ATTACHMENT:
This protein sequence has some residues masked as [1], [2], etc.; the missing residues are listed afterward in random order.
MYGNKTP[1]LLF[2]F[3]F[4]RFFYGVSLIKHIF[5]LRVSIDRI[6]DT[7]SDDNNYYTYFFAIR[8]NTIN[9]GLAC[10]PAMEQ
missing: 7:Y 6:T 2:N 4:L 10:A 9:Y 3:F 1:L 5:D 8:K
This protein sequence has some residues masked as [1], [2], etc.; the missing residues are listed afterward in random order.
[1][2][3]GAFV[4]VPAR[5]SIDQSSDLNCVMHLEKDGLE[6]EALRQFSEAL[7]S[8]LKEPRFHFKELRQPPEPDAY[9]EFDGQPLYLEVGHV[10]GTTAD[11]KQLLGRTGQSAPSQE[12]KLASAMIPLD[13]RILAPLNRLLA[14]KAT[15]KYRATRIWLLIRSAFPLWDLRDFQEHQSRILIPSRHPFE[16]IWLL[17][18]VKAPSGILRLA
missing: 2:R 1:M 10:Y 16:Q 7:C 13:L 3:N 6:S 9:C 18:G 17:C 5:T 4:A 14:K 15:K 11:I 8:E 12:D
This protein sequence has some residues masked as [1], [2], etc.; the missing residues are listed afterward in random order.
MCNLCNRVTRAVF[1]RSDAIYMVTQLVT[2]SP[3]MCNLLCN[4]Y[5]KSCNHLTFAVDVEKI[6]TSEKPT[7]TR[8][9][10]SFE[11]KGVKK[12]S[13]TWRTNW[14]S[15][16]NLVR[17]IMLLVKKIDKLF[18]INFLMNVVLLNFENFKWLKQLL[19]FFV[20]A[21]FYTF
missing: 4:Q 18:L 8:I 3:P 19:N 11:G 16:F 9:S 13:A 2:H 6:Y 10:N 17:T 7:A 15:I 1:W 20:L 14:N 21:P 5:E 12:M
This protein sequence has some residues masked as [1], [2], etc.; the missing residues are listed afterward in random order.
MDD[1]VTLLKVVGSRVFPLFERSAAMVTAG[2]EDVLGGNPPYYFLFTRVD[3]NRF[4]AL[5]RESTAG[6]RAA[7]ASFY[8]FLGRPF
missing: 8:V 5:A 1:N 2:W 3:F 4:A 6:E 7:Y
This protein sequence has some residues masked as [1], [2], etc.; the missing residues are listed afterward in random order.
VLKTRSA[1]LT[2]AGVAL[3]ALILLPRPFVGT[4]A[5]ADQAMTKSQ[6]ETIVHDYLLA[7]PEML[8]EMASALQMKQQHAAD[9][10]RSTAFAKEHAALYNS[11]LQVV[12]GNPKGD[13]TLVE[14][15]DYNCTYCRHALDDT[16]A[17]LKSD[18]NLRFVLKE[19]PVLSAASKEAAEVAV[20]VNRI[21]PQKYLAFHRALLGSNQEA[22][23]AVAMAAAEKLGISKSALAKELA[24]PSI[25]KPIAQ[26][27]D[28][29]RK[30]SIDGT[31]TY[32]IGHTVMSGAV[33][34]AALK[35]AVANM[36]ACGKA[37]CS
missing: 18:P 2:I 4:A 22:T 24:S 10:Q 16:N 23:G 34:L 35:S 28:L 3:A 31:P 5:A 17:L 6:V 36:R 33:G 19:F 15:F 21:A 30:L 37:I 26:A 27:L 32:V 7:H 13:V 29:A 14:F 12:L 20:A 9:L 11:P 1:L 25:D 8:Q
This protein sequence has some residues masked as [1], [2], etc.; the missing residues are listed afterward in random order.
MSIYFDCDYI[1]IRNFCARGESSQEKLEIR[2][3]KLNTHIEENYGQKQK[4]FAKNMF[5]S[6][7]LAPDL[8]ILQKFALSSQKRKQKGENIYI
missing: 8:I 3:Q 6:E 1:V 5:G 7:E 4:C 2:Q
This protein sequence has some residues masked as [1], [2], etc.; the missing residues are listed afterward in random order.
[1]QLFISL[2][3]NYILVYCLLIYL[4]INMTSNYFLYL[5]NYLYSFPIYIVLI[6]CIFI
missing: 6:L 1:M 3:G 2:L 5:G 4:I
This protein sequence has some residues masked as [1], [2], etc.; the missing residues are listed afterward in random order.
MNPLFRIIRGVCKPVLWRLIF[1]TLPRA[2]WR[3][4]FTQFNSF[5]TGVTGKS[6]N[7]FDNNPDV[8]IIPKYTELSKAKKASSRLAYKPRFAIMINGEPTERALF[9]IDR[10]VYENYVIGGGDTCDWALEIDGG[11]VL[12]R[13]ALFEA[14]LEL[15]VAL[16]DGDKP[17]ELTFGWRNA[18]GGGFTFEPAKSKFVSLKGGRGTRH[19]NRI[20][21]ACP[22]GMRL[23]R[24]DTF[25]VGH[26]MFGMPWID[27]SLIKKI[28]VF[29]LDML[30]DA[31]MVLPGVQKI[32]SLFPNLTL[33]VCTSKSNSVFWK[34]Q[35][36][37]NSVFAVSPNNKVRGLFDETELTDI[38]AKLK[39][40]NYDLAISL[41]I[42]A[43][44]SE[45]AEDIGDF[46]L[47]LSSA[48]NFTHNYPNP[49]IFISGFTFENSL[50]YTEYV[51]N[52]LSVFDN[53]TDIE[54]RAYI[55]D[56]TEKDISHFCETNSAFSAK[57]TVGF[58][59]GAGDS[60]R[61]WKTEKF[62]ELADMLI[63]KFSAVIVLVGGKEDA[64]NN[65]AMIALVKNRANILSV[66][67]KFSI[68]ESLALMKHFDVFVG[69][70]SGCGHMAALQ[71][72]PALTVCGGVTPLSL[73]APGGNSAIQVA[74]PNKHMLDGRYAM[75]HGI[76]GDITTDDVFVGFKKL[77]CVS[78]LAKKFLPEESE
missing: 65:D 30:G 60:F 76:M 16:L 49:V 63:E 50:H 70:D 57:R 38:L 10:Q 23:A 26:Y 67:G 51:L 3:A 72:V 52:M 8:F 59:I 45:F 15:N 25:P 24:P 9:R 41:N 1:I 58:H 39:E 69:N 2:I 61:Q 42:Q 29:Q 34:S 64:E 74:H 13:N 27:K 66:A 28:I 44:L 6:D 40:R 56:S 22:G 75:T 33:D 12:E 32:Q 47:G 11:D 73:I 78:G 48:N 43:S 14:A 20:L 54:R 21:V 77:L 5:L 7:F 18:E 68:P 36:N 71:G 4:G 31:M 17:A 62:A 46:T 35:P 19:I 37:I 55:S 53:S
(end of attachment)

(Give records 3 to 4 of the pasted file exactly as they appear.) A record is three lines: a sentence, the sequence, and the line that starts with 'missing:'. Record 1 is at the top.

This protein sequence has some residues masked as [1], [2], etc.; the missing residues are listed afterward in random order.
MCNLCNRVTRAVF[1]RSDAIYMVTQLVT[2]SP[3]MCNLLCN[4]Y[5]KSCNHLTFAVDVEKI[6]TSEKPT[7]TR[8][9][10]SFE[11]KGVKK[12]S[13]TWRTNW[14]S[15][16]NLVR[17]IMLLVKKIDKLF[18]INFLMNVVLLNFENFKWLKQLL[19]FFV[20]A[21]FYTF
missing: 4:Q 18:L 8:I 3:P 19:N 11:G 16:F 9:S 13:A 2:H 6:Y 10:N 17:T 7:A 15:I 1:W 20:L 14:N 21:P 5:E 12:M
This protein sequence has some residues masked as [1], [2], etc.; the missing residues are listed afterward in random order.
MDD[1]VTLLKVVGSRVFPLFERSAAMVTAG[2]EDVLGGNPPYYFLFTRVD[3]NRF[4]AL[5]RESTAG[6]RAA[7]ASFY[8]FLGRPF
missing: 8:V 5:A 1:N 2:W 3:F 4:A 6:E 7:Y